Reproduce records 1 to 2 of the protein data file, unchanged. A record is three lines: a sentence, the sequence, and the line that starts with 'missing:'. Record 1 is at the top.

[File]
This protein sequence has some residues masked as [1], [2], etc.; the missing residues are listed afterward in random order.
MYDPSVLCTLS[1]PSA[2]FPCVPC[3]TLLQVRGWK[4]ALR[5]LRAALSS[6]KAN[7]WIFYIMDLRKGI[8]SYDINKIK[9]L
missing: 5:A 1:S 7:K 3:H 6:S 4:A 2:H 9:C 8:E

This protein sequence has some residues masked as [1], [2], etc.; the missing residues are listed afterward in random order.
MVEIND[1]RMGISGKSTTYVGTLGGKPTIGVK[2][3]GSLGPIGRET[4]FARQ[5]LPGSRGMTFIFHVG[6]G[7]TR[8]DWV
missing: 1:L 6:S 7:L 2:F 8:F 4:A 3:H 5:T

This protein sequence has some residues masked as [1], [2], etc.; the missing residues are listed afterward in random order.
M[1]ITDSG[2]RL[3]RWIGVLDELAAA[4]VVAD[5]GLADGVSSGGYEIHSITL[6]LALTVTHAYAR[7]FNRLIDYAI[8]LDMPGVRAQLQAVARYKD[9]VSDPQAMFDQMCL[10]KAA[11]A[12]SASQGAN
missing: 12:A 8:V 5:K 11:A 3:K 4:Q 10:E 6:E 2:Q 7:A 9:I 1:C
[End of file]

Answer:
This protein sequence has some residues masked as [1], [2], etc.; the missing residues are listed afterward in random order.
MYDPSVLCTLS[1]PSA[2]FPCVPC[3]TLLQVRGWK[4]ALR[5]LRAALSS[6]KAN[7]WIFYIMDLRKGI[8]SYDINKIK[9]L
missing: 5:A 1:S 7:K 3:H 6:S 4:A 2:H 9:C 8:E

This protein sequence has some residues masked as [1], [2], etc.; the missing residues are listed afterward in random order.
MVEIND[1]RMGISGKSTTYVGTLGGKPTIGVK[2][3]GSLGPIGRET[4]FARQ[5]LPGSRGMTFIFHVG[6]G[7]TR[8]DWV
missing: 1:L 6:S 7:L 2:F 8:F 4:A 3:H 5:T